In the case of Qori Kalis, Quelccaya's main ice tongue, the rate of retreat has reached 155 meters (509 feet) per year, three times faster than the rate measured during the last measurement period from 1995 to 1998. The melting ice has formed a large lake at the front of the glacier which did not exist in 1983 but now covers more than 10 acres. (It is four acres bigger than it was in 1998.) Bare earth has been exposed for the first time in thousands of years.
Thompson and his colleagues drilled their first core from Quelccaya in 1976. "I fully expect to be able to return there in a dozen years or so and see the marks on the rock where our drill bit punched through the ice," he said. If that happens, it means that an ice cap 154 meters (505 feet) thick at that spot has vanished.
For Kilimanjaro, four-fifths of the vast ice field that covered the top of the highest mountain in Africa has disappeared in the last 80 years. "At this rate, all of the ice will be gone between the years 2010 and 2020. "And that is probably a conservative estimate," he said.
African officials worry that the loss of the ice cap atop Kilimanjiro will be devastating to the thriving tourist trade that brings thousands of people to the mountain each year and fuels the country's economy. But for Quelccaya in Peru - and similar ice caps and glaciers in the Andes - the loss represents a much greater threat than lost tourism dollars.
"The loss of these frozen reservoirs threaten water resources for hydroelectric power production in the region, and for crop irrigation and municipal water supplies," he said. The ice in the high-altitude glaciers represents a "bank account" of sorts to feed their power needs. With the melting ice caps, streams have grown and the government is building new dams and hydroelectric plants.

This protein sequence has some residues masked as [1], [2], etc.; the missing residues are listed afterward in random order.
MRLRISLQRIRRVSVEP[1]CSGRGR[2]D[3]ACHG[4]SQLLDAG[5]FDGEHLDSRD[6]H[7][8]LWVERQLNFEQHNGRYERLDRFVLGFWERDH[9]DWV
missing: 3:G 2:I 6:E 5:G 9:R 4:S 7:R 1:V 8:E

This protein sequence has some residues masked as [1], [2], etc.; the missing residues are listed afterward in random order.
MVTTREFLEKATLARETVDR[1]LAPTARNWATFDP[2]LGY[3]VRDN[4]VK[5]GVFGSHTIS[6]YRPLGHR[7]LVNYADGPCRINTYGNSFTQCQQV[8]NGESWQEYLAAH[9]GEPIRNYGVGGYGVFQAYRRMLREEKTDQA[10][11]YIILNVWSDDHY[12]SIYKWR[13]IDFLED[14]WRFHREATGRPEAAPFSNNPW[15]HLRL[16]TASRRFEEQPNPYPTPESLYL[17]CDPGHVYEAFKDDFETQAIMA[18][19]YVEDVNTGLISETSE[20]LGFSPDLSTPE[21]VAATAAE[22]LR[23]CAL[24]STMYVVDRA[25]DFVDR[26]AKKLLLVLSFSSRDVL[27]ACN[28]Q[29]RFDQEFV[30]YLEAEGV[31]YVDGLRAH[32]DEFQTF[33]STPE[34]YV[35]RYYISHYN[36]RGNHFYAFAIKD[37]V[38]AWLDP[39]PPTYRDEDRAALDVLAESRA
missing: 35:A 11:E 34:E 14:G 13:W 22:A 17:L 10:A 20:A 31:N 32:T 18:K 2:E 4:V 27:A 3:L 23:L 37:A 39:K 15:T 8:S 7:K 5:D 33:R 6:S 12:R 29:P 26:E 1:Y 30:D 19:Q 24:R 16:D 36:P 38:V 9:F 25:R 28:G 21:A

"What they're really doing now is cashing in on a bank account that was built over thousands of years but isn't being replenished. Once it's gone, it will be difficult to reform," he said. In such cases, the countries will probably have to switch to burning fossil fuels to meet their power needs. And by doing so, they'll add more carbon dioxide and water vapor to the atmosphere - two gases that are known to enhance the greenhouse effect and intensify global warming.
Thompson said that other researchers have documented similar ice losses. An ice cap on Mount Kenya has shrunk by 40 percent since 1963. Two glaciers atop mountains in New Guinea are disappearing and should be gone in a decade. And in Venezuela in 1972, there were six such glaciers - now there are only two left and they will have melted in the next 10 years.
"We need to take the first steps to reduce carbon dioxide emissions," he said. "We are currently doing nothing. In fact, as a result of the energy crisis in California - and probably in the rest of the country by this summer - we will be investing even more in fuel-burning power plants.
"That will put more power in the grid but, at the same time it will add carbon dioxide to the atmosphere, amplifying the problem."
Thompson's work is supported in part by the National Science Foundation, the National Aeronautics and Space Administration and the National Oceanic and Atmospheric Administration.
Along with Thompson, other members of the research team include Ellen Mosley Thompson, professor of geography; Henry Brecher, research associate emeritus; Mary Davis, Ping-Nan Lin, Tracy Mashiotta, Zhonqin Li and Victor Zagorodnov, all research associates; and Ph.D candidate Keith Henderson and Deb Bathke.